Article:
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What Is the Punishment for Impersonating a Peace Officer?

June 17, 2020

The sentence includes up to 1 year in jail and a fine of up to $2,000.

What Is the Punishment for Impersonating a Peace Officer?

Many people dream of being a police officer when they grow up. But if you’re not a police officer and pretend to be one, then you could be charged with a crime.

According to a criminal defense attorney in Rancho Cucamonga, CA, to convict a person of impersonating a peace officer, a prosecutor must prove that they:

  1. Willfully wore, exhibited, or used the authorized uniform, emblem, device, insignia, lable, certificate, card, or writing of a peace officer; or
  2. Willfully wore, exhibited, or used the authorized badge of a peace officer;
  3. With the intent to fraudulently impersonate a peace officer; or
  4. With the intent to fraudulently induce the belief that he is a peace officer.

In other words, just wearing a cop uniform isn’t enough to be charged with this crime. If it were, thousands of people could be arrested for dressing up as a police officer every year on Halloween. To be charged with this crime, you must have a fraudulent intent — either to impersonate an officer or to get others to falsely believe that you are a police officer.

For example, George thinks that there is too much crime in his neighborhood. He orders a police uniform and badge off of the internet (sold by a retired cop), and patrols his neighborhood while wearing it. He does this to make potential criminals believe that a police officer is regularly in their neighborhood. In this situation, he could be charged with impersonating a police officer because his goal was to make others believe that he was a cop.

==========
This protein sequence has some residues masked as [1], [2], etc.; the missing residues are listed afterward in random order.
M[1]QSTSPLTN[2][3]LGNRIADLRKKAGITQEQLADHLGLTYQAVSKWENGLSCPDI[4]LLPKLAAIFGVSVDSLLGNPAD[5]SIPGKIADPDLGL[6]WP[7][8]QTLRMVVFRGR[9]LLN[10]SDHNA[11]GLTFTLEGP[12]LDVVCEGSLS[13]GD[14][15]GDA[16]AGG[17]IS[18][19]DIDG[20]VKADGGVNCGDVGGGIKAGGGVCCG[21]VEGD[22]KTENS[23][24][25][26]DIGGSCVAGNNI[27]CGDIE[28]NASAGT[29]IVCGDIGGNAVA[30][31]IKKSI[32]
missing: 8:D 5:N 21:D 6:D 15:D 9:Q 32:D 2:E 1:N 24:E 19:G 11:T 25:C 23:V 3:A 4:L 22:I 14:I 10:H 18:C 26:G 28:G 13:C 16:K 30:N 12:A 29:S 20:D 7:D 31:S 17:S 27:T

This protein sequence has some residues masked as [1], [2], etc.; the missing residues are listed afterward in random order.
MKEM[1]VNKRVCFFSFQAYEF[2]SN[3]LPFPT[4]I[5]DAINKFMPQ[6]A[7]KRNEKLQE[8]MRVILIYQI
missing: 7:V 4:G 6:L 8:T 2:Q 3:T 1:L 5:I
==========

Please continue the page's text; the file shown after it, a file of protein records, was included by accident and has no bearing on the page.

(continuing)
Impersonating a peace officer is a misdemeanor offense. It is punishable by up to 6 months in county jail and/or a fine of up to $1,000. If a person uses a police badge, that penalty increases to a maximum of 1 year in county jail and/or a fine of up to $2,000.

If you have been charged with the crime of impersonating a peace officer, a criminal defense attorney in Rancho Cucamonga, CA can develop factual and legal defenses to the charge. First, if you didn’t have intent to defraud, then it cannot be a crime. If you weren’t trying to trick someone into think that you were a cop, that may be a defense. Second, if you are wearing a uniform as part of a movie or other production, with permission from the police, then it is a defense to this charge. Third, if you were just playing a joke on a friend, that may be a defense that your attorney can use.

Attorney Dan E. Chambers is a former prosecutor who has significant experience handling a range of California criminal matters. If you have been charged with a crime, the Chambers Law Firm will advocate for you, working to protect your rights and your freedom. To learn more or to schedule a free initial consultation with a criminal defense attorney in Rancho Cucamonga, CA, contact us today at 855-397-0210 or dchambers@clfca.com.

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